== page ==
Banksy’s Banksus Militus Vandalus

Year: 2004
Medium: Mixed Media
Dimensions: 63.5 x 48.5 x 11.5cm
Last Hammer: Undisclosed sum upwards of £500,000 (Sotheby's London, 2014)
Signed/Unsigned: Signed
Banksy's Banksus Militus Vandalus. A spray paint work of a taxidermy rat on a podium with text beneath it and the text "our time will come" above it.Banksus Militus Vandalus © Banksy 2004
Joe Syer

Joe Syer, Co-Founder & Specialist[email protected]

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In a fusion of defiance and depth, Banksy's Banksus Militus Vandalus emerges as a pivotal piece within the enigmatic artist's portfolio. Unveiled in 2004, this artwork – a taxidermy rat set against a backdrop of provocative text – challenges the boundaries of traditional art spaces and societal norms. By surreptitiously installing it within the confines of a prestigious institution, Banksy not only questions the mechanisms of cultural validation but also casts a critical eye on themes of surveillance, control, and the latent power of the marginalised.

Banksus Militus Vandalus: Meaning & Analysis

Banksus Militus Vandalus emerges as a quintessentially provocative piece that encapsulates the artist's flair for blending audacity with a nuanced social commentary. Executed in 2004, this mixed media original artwork employs a taxidermy rat outfitted in a backpack, sunglasses, and a chain necklace, set against a backdrop of spray paint and paper within a wooden box. The choice of a rat, a recurring motif in Banksy's work, serves as a potent symbol for the underrepresented segments of society, embodying resilience and defiance in the face of systemic oppression.

The backdrop of this installation, featuring the ominous text “our time will come” sprayed in purple, enriches the artwork with layers of anticipation and rebellion. This statement, coupled with the rat's militant attire, suggests an upheaval, a nod to the underclass's potential to challenge and disrupt the prevailing social order. Banksy's act of installing this piece covertly within London's Natural History Museum further amplifies its message. Masquerading as a museum employee, Banksy subverted traditional channels of art presentation and critique, questioning the legitimacy and authority of institutional spaces in dictating cultural and artistic value.

Banksus Militus Vandalus not only critiques societal structures but also serves as a meta-commentary on Banksy's own practice. The rat, equipped with a spray paint can and torch, mirrors Banksy's stealth and subversiveness as an artist. This parallel draws attention to the artist's identification with the outcast, positioning both himself and the rat as agents of change operating from the shadows. The inclusion of “Pest Control” on the text plaque, later becoming the name for Banksy's certification office, underscores the work's significance within his oeuvre, symbolising both a literal and figurative cleansing of societal pests through art.

The plaque's fictive quote, “You can laugh now... but one day they may be in charge”, perfectly captures the essence of Banksy's ethos as a prophetic warning of the underestimated power of those relegated to society's fringes.

“With this piece, Banksy not only reflects on societal representations of the underdog but also parallels his own role as a disruptive force within the art world.”

Joe Syer
Joe Syer,Co-Founder & Specialist,MYArtbroker

Insights into Banksus Militus Vandalus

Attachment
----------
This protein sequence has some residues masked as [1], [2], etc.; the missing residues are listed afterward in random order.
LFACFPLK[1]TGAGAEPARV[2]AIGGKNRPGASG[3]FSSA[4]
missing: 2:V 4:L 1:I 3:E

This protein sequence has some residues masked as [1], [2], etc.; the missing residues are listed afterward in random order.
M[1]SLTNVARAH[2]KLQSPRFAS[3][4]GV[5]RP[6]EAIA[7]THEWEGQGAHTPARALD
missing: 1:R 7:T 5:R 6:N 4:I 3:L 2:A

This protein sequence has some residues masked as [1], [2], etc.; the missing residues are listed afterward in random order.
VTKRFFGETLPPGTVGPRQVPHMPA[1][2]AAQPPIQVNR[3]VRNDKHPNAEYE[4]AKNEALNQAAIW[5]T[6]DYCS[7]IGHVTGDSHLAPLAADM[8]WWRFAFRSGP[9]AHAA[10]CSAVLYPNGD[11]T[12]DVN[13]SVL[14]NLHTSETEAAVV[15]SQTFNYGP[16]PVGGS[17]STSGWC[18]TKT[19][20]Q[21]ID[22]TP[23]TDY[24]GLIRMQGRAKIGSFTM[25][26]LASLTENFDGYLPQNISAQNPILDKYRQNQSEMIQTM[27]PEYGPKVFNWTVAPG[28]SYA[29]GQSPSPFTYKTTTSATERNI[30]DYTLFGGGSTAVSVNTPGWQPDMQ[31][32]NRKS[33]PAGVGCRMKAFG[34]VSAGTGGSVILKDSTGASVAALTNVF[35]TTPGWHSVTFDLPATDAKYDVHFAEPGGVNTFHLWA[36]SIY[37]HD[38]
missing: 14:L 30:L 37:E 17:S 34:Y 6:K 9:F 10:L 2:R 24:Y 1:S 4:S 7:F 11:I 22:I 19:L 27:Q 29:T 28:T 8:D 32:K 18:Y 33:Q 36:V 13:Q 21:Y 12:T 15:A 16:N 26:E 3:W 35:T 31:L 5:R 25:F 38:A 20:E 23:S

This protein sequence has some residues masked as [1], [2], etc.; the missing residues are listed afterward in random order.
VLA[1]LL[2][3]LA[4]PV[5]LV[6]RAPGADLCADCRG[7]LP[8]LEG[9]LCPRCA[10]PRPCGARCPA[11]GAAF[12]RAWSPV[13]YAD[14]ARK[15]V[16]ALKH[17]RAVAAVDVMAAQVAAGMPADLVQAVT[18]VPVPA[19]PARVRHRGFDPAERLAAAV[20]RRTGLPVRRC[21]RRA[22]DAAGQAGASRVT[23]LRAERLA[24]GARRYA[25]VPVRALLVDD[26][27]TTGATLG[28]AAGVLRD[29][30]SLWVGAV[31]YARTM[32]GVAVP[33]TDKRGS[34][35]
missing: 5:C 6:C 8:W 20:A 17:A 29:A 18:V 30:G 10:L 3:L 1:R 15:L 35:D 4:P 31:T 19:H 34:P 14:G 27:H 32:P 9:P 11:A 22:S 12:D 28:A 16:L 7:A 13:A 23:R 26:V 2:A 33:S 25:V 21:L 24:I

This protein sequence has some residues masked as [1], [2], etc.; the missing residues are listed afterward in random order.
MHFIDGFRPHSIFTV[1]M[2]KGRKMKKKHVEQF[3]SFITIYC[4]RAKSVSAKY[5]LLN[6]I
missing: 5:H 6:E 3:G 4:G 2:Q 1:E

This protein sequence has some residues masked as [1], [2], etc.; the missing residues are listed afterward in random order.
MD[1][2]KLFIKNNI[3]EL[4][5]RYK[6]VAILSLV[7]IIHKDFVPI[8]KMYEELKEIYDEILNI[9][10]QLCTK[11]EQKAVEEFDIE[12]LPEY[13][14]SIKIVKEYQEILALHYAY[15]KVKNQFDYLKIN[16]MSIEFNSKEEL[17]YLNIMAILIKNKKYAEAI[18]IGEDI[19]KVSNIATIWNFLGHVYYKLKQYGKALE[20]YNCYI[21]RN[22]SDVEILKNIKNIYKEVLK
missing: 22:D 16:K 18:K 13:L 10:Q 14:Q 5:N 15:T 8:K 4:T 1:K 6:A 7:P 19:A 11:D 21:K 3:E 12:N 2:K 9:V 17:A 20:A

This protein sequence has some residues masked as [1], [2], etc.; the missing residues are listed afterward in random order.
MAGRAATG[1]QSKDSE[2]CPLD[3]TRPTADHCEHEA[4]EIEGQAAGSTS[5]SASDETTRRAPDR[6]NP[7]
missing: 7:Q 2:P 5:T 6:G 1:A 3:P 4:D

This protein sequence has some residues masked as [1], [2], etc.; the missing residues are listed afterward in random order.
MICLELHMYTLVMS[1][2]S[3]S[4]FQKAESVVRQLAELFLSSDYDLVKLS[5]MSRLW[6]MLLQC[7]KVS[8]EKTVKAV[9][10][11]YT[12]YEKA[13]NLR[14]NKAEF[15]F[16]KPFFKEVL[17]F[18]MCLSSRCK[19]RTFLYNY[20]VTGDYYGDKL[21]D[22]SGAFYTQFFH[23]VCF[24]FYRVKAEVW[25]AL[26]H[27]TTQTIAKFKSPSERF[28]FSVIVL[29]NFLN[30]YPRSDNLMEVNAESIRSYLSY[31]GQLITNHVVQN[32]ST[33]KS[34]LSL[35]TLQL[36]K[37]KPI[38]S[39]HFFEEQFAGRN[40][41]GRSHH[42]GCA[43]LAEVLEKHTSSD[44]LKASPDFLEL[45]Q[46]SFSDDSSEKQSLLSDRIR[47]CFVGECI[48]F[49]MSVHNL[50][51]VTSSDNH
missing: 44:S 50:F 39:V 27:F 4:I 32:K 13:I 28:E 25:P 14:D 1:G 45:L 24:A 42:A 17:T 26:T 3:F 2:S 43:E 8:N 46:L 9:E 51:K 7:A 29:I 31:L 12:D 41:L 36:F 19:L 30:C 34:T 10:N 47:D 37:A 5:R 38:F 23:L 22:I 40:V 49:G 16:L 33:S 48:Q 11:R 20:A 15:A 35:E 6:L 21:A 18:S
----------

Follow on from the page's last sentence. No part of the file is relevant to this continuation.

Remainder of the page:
This artwork, through its innovative use of mixed media and the provocative symbolism of a taxidermy rat, invites a nuanced exploration of themes central to Banksy's oeuvre: authority, rebellion, and the subversion of societal norms.

The work's engagement with themes of surveillance and control, as implied by the rat's militaristic attire and the juxtaposition of the text “Pest Control,” resonates with contemporary concerns about privacy, autonomy, and the encroachment of institutional power into personal realms. This aspect of Banksus Militus Ratus invites contemplation on the broader implications of control and resistance in an age increasingly defined by technological oversight and corporate dominion.

This artwork unveils the paradoxes at the heart of Banksy's practice: the capacity to maintain a critical, outsider stance while engaging with the very institutions and audiences that are the subjects of his critique. Through this piece, Banksy not only interrogates the boundaries of art and activism but also challenges us to reflect on our own positions within these dynamic and often contradictory spaces.


This artwork, through its innovative use of mixed media and the provocative symbolism of a taxidermy rat, invites a nuanced exploration of themes central to Banksy's oeuvre: authority, rebellion, and the subversion of societal norms.

The work's engagement with themes of surveillance and control, as implied by the rat's militaristic attire and the juxtaposition of the text “Pest Control,” resonates with contemporary concerns about privacy, autonomy, and the encroachment of institutional power into personal realms. This aspect of Banksus Militus Ratus invites contemplation on the broader implications of control and resistance in an age increasingly defined by technological oversight and corporate dominion.

This artwork unveils the paradoxes at the heart of Banksy's practice: the capacity to maintain a critical, outsider stance while engaging with the very institutions and audiences that are the subjects of his critique. Through this piece, Banksy not only interrogates the boundaries of art and activism but also challenges us to reflect on our own positions within these dynamic and often contradictory spaces.

Banksus Militus Vandalus: Exhibition History

London, Natural History Museum, 2004, installed for the duration of 2 hours
Bristol, Bristol Museum, Banksy vs Bristol Museum, 2009

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